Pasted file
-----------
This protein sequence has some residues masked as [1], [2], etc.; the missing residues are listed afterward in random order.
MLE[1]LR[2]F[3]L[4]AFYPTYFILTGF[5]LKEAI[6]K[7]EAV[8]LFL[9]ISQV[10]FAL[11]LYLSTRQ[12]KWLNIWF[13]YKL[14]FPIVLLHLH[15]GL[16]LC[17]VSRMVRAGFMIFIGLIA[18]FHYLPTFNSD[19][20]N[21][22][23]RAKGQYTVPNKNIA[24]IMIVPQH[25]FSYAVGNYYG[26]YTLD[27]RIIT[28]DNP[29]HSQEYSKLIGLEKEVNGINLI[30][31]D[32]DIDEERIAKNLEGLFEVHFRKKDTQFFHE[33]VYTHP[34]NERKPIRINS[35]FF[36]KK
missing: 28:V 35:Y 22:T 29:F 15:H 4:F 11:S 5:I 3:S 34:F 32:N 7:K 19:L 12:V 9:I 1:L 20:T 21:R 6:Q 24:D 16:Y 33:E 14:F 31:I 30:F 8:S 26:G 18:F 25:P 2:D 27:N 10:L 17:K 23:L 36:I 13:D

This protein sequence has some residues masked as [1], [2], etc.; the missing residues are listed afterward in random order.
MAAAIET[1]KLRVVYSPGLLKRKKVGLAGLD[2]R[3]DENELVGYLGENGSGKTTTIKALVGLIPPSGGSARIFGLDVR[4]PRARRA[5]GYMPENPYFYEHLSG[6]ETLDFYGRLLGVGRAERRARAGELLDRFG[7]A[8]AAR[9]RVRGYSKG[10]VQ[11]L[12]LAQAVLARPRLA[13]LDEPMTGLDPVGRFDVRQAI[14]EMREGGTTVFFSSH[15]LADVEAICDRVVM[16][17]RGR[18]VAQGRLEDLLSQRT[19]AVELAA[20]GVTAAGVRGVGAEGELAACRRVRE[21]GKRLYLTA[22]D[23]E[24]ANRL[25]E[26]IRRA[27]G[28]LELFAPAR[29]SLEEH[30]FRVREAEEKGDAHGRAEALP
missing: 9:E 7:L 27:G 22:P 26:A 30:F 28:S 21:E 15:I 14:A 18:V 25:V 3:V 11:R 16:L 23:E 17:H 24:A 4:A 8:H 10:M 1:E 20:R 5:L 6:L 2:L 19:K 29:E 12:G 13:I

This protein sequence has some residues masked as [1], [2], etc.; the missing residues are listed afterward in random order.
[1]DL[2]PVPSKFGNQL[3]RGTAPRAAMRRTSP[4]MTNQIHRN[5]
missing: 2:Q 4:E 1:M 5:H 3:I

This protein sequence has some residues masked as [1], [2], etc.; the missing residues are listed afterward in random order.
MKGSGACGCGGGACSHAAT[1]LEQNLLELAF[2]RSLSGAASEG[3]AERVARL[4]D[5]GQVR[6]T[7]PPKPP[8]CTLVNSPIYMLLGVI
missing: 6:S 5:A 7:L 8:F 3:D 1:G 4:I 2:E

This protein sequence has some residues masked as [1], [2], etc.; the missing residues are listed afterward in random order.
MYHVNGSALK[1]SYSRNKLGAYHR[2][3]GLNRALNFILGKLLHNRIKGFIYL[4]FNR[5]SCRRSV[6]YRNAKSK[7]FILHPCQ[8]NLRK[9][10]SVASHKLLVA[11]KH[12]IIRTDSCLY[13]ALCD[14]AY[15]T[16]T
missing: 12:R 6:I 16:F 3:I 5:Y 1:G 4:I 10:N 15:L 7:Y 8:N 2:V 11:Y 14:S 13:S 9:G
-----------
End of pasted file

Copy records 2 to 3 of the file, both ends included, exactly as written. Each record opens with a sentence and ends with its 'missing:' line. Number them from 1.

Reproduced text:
This protein sequence has some residues masked as [1], [2], etc.; the missing residues are listed afterward in random order.
MAAAIET[1]KLRVVYSPGLLKRKKVGLAGLD[2]R[3]DENELVGYLGENGSGKTTTIKALVGLIPPSGGSARIFGLDVR[4]PRARRA[5]GYMPENPYFYEHLSG[6]ETLDFYGRLLGVGRAERRARAGELLDRFG[7]A[8]AAR[9]RVRGYSKG[10]VQ[11]L[12]LAQAVLARPRLA[13]LDEPMTGLDPVGRFDVRQAI[14]EMREGGTTVFFSSH[15]LADVEAICDRVVM[16][17]RGR[18]VAQGRLEDLLSQRT[19]AVELAA[20]GVTAAGVRGVGAEGELAACRRVRE[21]GKRLYLTA[22]D[23]E[24]ANRL[25]E[26]IRRA[27]G[28]LELFAPAR[29]SLEEH[30]FRVREAEEKGDAHGRAEALP
missing: 9:E 7:L 27:G 22:P 26:A 30:F 28:S 21:E 15:I 14:A 18:V 25:V 3:V 11:R 16:L 23:E 17:H 24:A 4:A 8:H 10:M 1:E 20:R 5:L 6:L 2:L 19:K 29:E 12:G 13:I

This protein sequence has some residues masked as [1], [2], etc.; the missing residues are listed afterward in random order.
[1]DL[2]PVPSKFGNQL[3]RGTAPRAAMRRTSP[4]MTNQIHRN[5]
missing: 2:Q 4:E 1:M 5:H 3:I